Salary and Tax Calculation
Paying too much income tax, but confused how to save taxes? Don’t worry, I’ll tell all the methods by which you can save on income tax. Before that, lets see how your salary and tax calculation is done.
Income tax is calculated on the total income you earn during the financial year, including:
- Income from salary.
- Income from other sources (Bank FD, interests, lottery etc).
- Income from property.
- Income from capital gain (gains from selling assets like stocks, mutual funds, property etc).
- For self-employed people, there is no salary. Their income falls under income from Business and profession.
Most of these income categories are taxed based on a tax slab, given below. However, capital gains are not taxed as per the tax slab. I’ll explain the tax calculation for capital gains later. For now, lets see the existing tax slabs in India:
Tax on the first 2.5L of the taxable income will be calculated at the rate of 5%. Tax on the next 5L income will be calculated at the rate of 5% and so on.
For example, if someone’s total taxable income is Rs 8,00,000, then his tax amount will be calculated like below:
Tax on first 2,50,000 = 0
Tax on next 2,50,000 = 5% of Rs 2,50,000 = Rs 12,500
Tax on next 3,00,000 (since only Rs 3L is remaining for this slab) = 20% of Rs 3,00,000 = Rs 60,000
Total Tax = 0 + Rs 12,500 + Rs 60,000 = Rs 72,500.
Now, the question is, how to calculate the taxable income? Taxable income is calculated by subtracting the total deductions and exemptions from the total income. You can check the instruments which you can claim for tax deductions here.
Let us understand the tax calculation with an example.
Suppose there is an individual A, living in a rented house in a Delhi and paying a rent = Rs 25000 per month. A has also purchased a house in his home town, which costed him Rs 40,00,000, for which he took a loan of Rs 30,00,000 (assuming contribution towards principal = Rs 1,00,000, contribution towards interest = Rs 2,00,000). A invests Rs 1L in ELSS Mutual Funds, and 1L in PPF every year.
The income details of A are given below:
Total income for A for the financial year = Rs 21,15,000 (income from Salary and bonuses + income from other sources + income from savings account interest – Employer share to Provident Fund)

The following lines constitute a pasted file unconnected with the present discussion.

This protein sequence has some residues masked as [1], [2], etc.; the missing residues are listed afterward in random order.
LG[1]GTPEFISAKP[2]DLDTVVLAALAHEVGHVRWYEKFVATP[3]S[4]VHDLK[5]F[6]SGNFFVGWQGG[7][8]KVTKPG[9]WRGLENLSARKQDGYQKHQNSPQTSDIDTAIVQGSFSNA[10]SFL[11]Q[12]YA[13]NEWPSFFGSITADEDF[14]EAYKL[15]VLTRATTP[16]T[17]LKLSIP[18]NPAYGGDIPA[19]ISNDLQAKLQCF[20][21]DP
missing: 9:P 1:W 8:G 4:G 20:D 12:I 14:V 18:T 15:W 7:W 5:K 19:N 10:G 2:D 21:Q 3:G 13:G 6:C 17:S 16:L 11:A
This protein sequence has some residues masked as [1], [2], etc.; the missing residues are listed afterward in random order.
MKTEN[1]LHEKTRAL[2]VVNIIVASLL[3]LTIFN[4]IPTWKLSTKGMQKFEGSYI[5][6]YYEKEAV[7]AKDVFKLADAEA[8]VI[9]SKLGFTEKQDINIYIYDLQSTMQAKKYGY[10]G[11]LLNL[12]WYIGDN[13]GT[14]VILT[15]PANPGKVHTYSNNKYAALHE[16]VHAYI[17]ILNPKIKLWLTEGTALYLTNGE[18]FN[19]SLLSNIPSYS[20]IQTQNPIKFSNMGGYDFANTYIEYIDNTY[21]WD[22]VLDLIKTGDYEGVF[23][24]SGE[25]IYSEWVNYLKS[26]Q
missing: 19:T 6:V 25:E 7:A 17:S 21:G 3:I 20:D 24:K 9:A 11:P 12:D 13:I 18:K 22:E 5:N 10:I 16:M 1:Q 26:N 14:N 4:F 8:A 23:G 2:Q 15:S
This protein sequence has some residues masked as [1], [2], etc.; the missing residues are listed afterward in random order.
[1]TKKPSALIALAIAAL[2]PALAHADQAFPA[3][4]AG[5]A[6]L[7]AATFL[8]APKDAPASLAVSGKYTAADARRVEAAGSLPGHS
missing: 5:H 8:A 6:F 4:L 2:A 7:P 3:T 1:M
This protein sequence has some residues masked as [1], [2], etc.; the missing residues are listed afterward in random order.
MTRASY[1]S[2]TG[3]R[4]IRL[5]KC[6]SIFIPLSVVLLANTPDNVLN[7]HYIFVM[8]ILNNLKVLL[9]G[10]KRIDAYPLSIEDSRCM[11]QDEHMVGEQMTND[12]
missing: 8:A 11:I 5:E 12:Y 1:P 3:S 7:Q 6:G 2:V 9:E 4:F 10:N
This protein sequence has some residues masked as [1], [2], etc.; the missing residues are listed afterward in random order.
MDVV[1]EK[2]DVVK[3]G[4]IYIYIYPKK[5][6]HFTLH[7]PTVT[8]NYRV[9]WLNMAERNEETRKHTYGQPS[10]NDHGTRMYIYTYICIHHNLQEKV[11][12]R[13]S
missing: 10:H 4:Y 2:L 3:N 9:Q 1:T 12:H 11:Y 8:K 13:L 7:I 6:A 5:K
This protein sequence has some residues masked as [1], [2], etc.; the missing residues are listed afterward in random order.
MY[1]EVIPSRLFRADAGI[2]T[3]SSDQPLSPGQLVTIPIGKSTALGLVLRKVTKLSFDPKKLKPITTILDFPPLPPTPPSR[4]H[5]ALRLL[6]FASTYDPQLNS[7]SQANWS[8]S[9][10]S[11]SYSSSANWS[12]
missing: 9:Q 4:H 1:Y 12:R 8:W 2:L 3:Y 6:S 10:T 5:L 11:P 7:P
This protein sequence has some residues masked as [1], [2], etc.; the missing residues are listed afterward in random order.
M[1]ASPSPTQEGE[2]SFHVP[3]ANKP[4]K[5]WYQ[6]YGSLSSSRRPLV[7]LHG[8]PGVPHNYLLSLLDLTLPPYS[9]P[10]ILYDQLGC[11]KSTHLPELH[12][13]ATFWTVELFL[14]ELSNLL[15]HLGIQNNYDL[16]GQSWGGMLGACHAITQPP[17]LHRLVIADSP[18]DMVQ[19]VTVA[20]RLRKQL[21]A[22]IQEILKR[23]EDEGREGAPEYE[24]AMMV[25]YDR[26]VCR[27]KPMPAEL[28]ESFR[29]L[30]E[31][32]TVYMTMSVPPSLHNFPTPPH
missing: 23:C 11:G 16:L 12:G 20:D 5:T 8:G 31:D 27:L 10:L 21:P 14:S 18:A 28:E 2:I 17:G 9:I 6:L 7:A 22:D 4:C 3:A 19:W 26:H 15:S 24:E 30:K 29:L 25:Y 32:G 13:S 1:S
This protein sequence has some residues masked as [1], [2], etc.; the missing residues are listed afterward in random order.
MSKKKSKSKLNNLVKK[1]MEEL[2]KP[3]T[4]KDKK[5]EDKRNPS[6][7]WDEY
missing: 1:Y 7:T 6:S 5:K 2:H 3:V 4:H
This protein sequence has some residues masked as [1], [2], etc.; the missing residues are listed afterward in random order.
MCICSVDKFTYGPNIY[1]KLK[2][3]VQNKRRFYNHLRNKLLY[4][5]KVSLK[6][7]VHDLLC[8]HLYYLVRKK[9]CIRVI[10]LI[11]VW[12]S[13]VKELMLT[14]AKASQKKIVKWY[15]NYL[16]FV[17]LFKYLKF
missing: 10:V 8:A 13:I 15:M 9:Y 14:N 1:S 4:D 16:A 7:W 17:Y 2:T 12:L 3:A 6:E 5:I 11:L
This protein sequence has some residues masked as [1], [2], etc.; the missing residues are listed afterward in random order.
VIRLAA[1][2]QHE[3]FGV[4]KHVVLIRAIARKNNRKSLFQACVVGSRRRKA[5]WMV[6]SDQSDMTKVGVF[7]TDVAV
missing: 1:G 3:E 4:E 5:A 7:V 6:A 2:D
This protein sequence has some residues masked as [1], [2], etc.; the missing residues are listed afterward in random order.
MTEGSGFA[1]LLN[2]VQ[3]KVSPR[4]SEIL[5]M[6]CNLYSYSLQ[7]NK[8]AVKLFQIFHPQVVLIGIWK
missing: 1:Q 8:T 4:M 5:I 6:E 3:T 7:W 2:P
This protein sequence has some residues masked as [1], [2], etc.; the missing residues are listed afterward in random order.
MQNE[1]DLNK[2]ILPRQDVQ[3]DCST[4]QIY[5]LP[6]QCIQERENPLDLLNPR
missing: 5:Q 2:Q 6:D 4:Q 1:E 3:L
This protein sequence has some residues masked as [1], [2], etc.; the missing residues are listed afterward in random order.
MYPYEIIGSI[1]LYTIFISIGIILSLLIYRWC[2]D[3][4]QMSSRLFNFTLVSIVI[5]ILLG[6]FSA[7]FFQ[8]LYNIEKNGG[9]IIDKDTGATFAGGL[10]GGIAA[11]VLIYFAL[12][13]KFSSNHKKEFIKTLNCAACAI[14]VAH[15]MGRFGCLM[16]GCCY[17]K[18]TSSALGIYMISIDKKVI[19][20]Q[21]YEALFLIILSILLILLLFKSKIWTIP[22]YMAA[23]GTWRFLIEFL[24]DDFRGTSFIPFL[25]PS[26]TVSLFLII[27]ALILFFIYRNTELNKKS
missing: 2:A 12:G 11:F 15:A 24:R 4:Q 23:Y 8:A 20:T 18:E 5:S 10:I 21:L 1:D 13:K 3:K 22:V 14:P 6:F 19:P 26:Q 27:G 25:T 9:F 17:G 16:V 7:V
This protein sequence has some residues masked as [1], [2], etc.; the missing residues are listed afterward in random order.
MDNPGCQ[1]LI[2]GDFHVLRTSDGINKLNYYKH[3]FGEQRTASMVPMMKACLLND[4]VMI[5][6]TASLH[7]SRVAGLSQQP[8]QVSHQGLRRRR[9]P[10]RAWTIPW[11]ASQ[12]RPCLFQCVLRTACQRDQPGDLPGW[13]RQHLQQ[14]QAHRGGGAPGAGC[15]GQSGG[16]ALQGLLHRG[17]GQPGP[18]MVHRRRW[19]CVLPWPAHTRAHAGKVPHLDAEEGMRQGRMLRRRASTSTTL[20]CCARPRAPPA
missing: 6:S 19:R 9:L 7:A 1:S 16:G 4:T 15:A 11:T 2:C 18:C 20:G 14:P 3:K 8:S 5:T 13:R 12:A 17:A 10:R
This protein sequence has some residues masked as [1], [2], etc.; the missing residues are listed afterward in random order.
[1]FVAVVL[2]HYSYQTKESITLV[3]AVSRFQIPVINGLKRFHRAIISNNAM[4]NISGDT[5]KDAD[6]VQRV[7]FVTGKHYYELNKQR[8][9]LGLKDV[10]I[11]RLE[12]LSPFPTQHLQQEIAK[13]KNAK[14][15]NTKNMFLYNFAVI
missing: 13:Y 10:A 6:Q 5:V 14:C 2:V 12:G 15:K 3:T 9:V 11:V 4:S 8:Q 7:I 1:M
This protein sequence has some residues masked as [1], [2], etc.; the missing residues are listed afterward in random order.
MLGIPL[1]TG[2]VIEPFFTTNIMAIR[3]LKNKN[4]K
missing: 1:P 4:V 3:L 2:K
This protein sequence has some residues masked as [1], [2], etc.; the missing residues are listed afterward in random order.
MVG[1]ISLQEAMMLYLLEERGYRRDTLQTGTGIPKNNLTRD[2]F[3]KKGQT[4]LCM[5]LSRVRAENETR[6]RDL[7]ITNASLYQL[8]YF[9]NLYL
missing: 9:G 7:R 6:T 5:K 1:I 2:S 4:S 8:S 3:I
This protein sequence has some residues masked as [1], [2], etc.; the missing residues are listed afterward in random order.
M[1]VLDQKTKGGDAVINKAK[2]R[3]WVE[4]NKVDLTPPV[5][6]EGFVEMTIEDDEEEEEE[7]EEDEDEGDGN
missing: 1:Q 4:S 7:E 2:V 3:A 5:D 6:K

Even if A is paying monthly House rent of Rs 25,000, not all of this amount will be eligible for deduction. The eligible amount will be the minimum of following:
- HRA Received (50% of basic salary for most of the companies) = Rs 5,00,000
- 50% of basic (Since A is living in a metro city) = Rs 5,00,000
- Rent paid – 10% of basic = Rs 25,000 * 12 – Rs 1,00,000 = Rs 2,00,000.
As we can see, the minimum of these is Rs 2,00,000. So, A will be able to claim an amount of Rs 2,00,000 as as HRA deduction.
The total income which can be removed from his taxable income = Investments under 80C (Maximum amount: Rs 1,50,000) + Home loan interest (Section 24) + HRA deduction + Deduction on Interest from Savings account (Maximum amount: Rs 10,000) + Standard Deduction (Rs 50,000)
= Rs 1,50,000 + Rs 2,00,000 + 2,00,000 + Rs 10,000 + Rs 50,000 = Rs 6,10,000.
So, the total taxable income for A = Total income – Exempt income
= Rs 21,15,000 – Rs 6,10,000 = Rs 15,05,000
A’s total tax will be calculated on the total taxable income of Rs 15,05,000.
In the budget of 2020, a new and optional tax slab with reduced tax rates has been introduced (given below). However, if you opt for the new tax slab, you’d have to give up all your deductions. So, if you do any investments, the old slab is probably much better for you as compared to the new one.
If you are a salaried employee, You can use the Salary Calculator to estimate your monthly net take home salary and tax amount based on your salary details and how much you invest. You can also compare the Old regime and New regime of tax calculations and select the best one for you.
Please let me know through Contact Me section of the website or through the below comments if you have any queries related to this article.